Music melts all the separate parts of our bodies together.—Anaïs Nin, 1939
[Monsieur Jourdain’s house. In the middle of the stage is a pupil of the Music Master seated at a table, composing a melody that Monsieur Jourdain has commissioned for a concert.]
Dancing Master: Our work, yours and mine, is not trivial at present.
Music Master: This is true. We’ve found here such a man as we both need. This is a nice source of income for us—this Monsieur Jourdain, with the visions of nobility and gallantry that he has gotten into his head. You and I should hope that everyone resembled him.
Dancing Master: Not entirely. I could wish that he understood better the things that we give him.
Music Master: It’s true that he understands them poorly, but he pays well, and that’s what our art needs now more than anything else.
Dancing Master: As for me, I admit, I feed a little on glory. Applause touches me, and I hold that, in all the fine arts, it is painful to produce for dolts, to endure the barbarous opinions of a fool about my choreography. It is a pleasure, don’t tell me otherwise, to work for people who can appreciate the fine points of an art, who know how to give a sweet reception to the beauties of a work and, by pleasurable approbations, gratify us for our labor. Yes, the most agreeable recompense we can receive for the things we do is to see them recognized and flattered by an applause that honors us. There is nothing, in my opinion, that pays us better for all our fatigue, and it is an exquisite delight to receive the praises of the well-informed.
Improvisation No. 29 (The Swan), by Vasily Kandinsky, 1912. © Philadelphia Museum of Art, Louise and Walter Arensberg Collection, 1950.
Music Master: I agree, and I enjoy them as you do. There is surely nothing more agreeable than the applause you speak of, but that incense does not provide a living. Pure praises do not provide a comfortable existence. It is necessary to add something solid, and the best way to praise is to praise with cash in hand. He’s a man, it’s true, whose insight is very slight, who talks nonsense about everything and applauds only for the wrong reasons, but his money makes up for his judgments. He has discernment in his purse. His praises are in cash, and this ignorant bourgeois is worth more to us, as you see, than the educated nobleman who introduced us here.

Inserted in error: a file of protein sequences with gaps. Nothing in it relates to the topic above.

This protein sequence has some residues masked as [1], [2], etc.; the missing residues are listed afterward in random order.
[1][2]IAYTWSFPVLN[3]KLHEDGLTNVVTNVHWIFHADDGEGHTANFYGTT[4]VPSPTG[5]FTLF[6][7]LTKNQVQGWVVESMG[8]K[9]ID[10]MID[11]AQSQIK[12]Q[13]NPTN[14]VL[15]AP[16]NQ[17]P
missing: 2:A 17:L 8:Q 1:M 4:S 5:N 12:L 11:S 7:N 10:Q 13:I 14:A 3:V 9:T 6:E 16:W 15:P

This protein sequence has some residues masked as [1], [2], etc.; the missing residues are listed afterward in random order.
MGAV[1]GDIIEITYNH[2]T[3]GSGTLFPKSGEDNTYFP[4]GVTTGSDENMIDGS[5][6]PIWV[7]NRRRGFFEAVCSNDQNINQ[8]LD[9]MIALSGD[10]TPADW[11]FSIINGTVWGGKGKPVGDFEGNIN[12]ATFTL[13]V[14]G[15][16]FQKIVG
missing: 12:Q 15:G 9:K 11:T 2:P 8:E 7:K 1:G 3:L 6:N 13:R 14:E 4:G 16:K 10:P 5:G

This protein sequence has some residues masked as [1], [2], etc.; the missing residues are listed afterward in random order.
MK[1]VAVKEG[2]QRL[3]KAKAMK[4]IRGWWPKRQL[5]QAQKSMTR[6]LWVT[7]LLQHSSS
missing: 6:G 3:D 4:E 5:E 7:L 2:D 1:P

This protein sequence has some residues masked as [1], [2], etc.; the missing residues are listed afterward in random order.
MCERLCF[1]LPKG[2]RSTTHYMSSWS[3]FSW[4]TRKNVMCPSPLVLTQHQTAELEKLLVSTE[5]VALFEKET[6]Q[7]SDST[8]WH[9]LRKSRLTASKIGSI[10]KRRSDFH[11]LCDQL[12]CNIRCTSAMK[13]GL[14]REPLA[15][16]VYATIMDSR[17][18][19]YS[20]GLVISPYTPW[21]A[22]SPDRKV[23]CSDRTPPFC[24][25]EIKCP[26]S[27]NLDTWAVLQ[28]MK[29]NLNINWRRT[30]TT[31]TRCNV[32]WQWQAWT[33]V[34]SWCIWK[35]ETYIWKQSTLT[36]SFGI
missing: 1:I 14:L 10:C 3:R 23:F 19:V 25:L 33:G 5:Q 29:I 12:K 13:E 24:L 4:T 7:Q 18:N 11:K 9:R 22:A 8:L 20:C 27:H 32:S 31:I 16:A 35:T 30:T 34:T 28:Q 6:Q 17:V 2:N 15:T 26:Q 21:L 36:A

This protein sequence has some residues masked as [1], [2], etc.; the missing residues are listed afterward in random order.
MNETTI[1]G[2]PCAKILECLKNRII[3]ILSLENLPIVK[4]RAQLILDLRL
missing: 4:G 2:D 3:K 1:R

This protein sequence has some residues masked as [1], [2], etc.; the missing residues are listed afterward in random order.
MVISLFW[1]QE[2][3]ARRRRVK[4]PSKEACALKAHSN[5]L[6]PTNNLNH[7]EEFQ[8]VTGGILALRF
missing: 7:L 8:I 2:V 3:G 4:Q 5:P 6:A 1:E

Dancing Master: Here he comes.
Monsieur Jourdain: Well gentlemen? What’s this? Are you going to show me your little skit?
Dancing Master: How? What little skit?
Monsieur Jourdain: Well, the…what do you call it? Your prologue or dialogue of songs and dances.
Dancing Master: Ha ha!
Music Master: You ought to learn music, sir, as you are learning dancing. They are two arts that have a close connection.
Dancing Master: And that open the mind of a man to fine things.
Monsieur Jourdain: And do people of quality learn music, too?
Music Master: Yes, sir.
Monsieur Jourdain: I’ll learn it then. But I don’t know when I can find time, for besides the fencing master who’s teaching me, I have also engaged a master of philosophy who is to begin this morning.
Music Master: Philosophy is something, but music, sir, music…
Dancing Master: Music and dancing, music and dancing, that’s all that’s necessary.
Music Master: There’s nothing so useful in a state as music.
Dancing Master: There’s nothing so necessary to men as dancing.
Music Master: Without music, a state cannot subsist.
Dancing Master: Without the dance, a man can do nothing.
Music Master: All the disorders, all the wars one sees in the world happen only from not learning music.
Dancing Master: All the misfortunes of mankind, all the dreadful disasters that fill the history books, the blunders of politicians and the faults of omission of great commanders, all this comes from not knowing how to dance.
Monsieur Jourdain: How is that?
Music Master: Does not war result from a lack of agreement between men?
Monsieur Jourdain: That is true.
Music Master: And if all men learned music, wouldn’t that be a means of bringing about harmony and of seeing universal peace in the world?
Monsieur Jourdain: You are right.
Dancing Master: When a man has committed a mistake in his conduct, in family affairs, or in affairs of government of a state, or in the command of an army, do we not always say, “He took a bad step in such and such an affair”?
Monsieur Jourdain: Yes, that’s said.
Dancing Master: And can taking a bad step result from anything but not knowing how to dance?
Monsieur Jourdain: It’s true, you are both right.
Dancing Master: It makes you see the excellence and usefulness of music and the dance.
Monsieur Jourdain: I understand that now.
Rolling Stones Concert, New Orleans, by Burk Uzzle, 1982. © Philadelphia Museum of Art, purchased with the Lola Downin Peck Fund and with funds contributed by Mr. and Mrs. John Medveckis, Douglas Mellor, Ross Watson, and other donors, 1984.
Music Master: Do you wish to see our pieces?
Monsieur Jourdain: Yes.
Music Master: [to musicians] Here, come forward. [to Monsieur Jourdain] You must imagine that they are dressed as shepherds.
Monsieur Jourdain: Why always as shepherds? You see nothing but that everywhere.
Music Master: When we have characters that are to speak in music, it’s necessary, for believability, to make them pastoral. Singing has always been assigned to shepherds, and it is scarcely natural dialogue for princes or merchants to sing their passions.
Monsieur Jourdain: All right, all right. Let’s see.
From The Bourgeois Gentleman. Jean-Baptiste Poquelin earned a law degree before becoming an actor in 1643; he soon adopted the stage name Molière. In 1670, commissioned by the king to write a comedy satirizing the extravagance of a recent Turkish envoy, Molière completed this work with the help of the composer Jean-Baptiste Lully, whose score incorporates several minuets, a form fashionable at the time. Molière collapsed onstage in 1673 and died a few hours later.